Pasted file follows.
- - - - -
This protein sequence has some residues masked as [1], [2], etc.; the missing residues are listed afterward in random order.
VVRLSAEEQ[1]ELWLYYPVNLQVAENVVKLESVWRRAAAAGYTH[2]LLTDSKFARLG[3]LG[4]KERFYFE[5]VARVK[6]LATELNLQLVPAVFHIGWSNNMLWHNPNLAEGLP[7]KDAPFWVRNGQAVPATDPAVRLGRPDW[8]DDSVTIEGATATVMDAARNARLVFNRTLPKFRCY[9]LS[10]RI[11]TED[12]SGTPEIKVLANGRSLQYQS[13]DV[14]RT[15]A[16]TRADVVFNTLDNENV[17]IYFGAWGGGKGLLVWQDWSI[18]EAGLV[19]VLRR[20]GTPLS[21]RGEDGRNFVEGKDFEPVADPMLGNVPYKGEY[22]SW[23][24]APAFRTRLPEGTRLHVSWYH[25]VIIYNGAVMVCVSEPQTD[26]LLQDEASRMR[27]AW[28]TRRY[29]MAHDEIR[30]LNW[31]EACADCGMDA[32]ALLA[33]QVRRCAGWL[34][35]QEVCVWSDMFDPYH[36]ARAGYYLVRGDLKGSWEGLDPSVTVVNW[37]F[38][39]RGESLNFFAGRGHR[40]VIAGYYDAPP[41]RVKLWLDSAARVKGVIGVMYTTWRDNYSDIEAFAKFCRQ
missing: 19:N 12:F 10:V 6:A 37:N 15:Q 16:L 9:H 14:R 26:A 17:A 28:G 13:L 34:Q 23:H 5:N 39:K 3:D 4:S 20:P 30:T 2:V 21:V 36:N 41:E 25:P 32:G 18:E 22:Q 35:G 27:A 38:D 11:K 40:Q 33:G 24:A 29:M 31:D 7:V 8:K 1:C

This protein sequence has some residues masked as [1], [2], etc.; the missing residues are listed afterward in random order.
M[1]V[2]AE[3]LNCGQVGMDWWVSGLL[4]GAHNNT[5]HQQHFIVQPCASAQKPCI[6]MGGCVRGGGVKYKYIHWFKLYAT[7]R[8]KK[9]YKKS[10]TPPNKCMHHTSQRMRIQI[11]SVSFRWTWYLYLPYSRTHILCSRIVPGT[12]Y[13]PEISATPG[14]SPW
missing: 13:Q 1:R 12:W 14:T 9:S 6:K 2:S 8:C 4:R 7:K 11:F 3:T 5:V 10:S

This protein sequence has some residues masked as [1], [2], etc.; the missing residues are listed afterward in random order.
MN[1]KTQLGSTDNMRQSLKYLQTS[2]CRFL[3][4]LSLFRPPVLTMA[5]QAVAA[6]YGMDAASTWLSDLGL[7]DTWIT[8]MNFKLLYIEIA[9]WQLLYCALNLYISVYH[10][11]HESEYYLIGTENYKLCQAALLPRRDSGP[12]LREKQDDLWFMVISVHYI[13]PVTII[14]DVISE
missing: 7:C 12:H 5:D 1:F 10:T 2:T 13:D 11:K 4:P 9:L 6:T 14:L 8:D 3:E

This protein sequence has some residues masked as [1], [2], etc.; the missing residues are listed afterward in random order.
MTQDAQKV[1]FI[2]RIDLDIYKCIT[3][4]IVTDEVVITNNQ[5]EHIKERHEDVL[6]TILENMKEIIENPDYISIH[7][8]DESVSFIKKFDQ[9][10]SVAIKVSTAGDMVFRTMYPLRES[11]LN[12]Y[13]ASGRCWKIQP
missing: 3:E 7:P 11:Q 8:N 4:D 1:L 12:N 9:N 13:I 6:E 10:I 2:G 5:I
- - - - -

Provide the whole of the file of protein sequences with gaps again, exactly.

This protein sequence has some residues masked as [1], [2], etc.; the missing residues are listed afterward in random order.
VVRLSAEEQ[1]ELWLYYPVNLQVAENVVKLESVWRRAAAAGYTH[2]LLTDSKFARLG[3]LG[4]KERFYFE[5]VARVK[6]LATELNLQLVPAVFHIGWSNNMLWHNPNLAEGLP[7]KDAPFWVRNGQAVPATDPAVRLGRPDW[8]DDSVTIEGATATVMDAARNARLVFNRTLPKFRCY[9]LS[10]RI[11]TED[12]SGTPEIKVLANGRSLQYQS[13]DV[14]RT[15]A[16]TRADVVFNTLDNENV[17]IYFGAWGGGKGLLVWQDWSI[18]EAGLV[19]VLRR[20]GTPLS[21]RGEDGRNFVEGKDFEPVADPMLGNVPYKGEY[22]SW[23][24]APAFRTRLPEGTRLHVSWYH[25]VIIYNGAVMVCVSEPQTD[26]LLQDEASRMR[27]AW[28]TRRY[29]MAHDEIR[30]LNW[31]EACADCGMDA[32]ALLA[33]QVRRCAGWL[34][35]QEVCVWSDMFDPYH[36]ARAGYYLVRGDLKGSWEGLDPSVTVVNW[37]F[38][39]RGESLNFFAGRGHR[40]VIAGYYDAPP[41]RVKLWLDSAARVKGVIGVMYTTWRDNYSDIEAFAKFCRQ
missing: 19:N 12:F 10:V 6:A 37:N 15:Q 16:L 9:H 14:R 26:A 17:A 28:G 13:L 34:Q 23:H 5:N 39:K 3:D 4:S 20:P 30:T 2:V 21:V 36:N 41:E 25:P 32:G 18:E 22:Q 35:G 27:A 38:D 11:K 40:Q 33:G 24:A 29:M 31:D 7:V 8:K 1:C

This protein sequence has some residues masked as [1], [2], etc.; the missing residues are listed afterward in random order.
M[1]V[2]AE[3]LNCGQVGMDWWVSGLL[4]GAHNNT[5]HQQHFIVQPCASAQKPCI[6]MGGCVRGGGVKYKYIHWFKLYAT[7]R[8]KK[9]YKKS[10]TPPNKCMHHTSQRMRIQI[11]SVSFRWTWYLYLPYSRTHILCSRIVPGT[12]Y[13]PEISATPG[14]SPW
missing: 13:Q 1:R 12:W 14:T 9:S 6:K 2:S 8:C 4:R 7:K 11:F 3:T 5:V 10:S

This protein sequence has some residues masked as [1], [2], etc.; the missing residues are listed afterward in random order.
MN[1]KTQLGSTDNMRQSLKYLQTS[2]CRFL[3][4]LSLFRPPVLTMA[5]QAVAA[6]YGMDAASTWLSDLGL[7]DTWIT[8]MNFKLLYIEIA[9]WQLLYCALNLYISVYH[10][11]HESEYYLIGTENYKLCQAALLPRRDSGP[12]LREKQDDLWFMVISVHYI[13]PVTII[14]DVISE
missing: 7:C 12:H 5:D 1:F 10:T 2:T 13:D 11:K 4:P 9:L 6:T 14:L 8:D 3:E

This protein sequence has some residues masked as [1], [2], etc.; the missing residues are listed afterward in random order.
MTQDAQKV[1]FI[2]RIDLDIYKCIT[3][4]IVTDEVVITNNQ[5]EHIKERHEDVL[6]TILENMKEIIENPDYISIH[7][8]DESVSFIKKFDQ[9][10]SVAIKVSTAGDMVFRTMYPLRES[11]LN[12]Y[13]ASGRCWKIQP
missing: 3:E 7:P 11:Q 8:N 4:D 1:L 12:N 9:N 13:I 6:E 10:I 2:G 5:I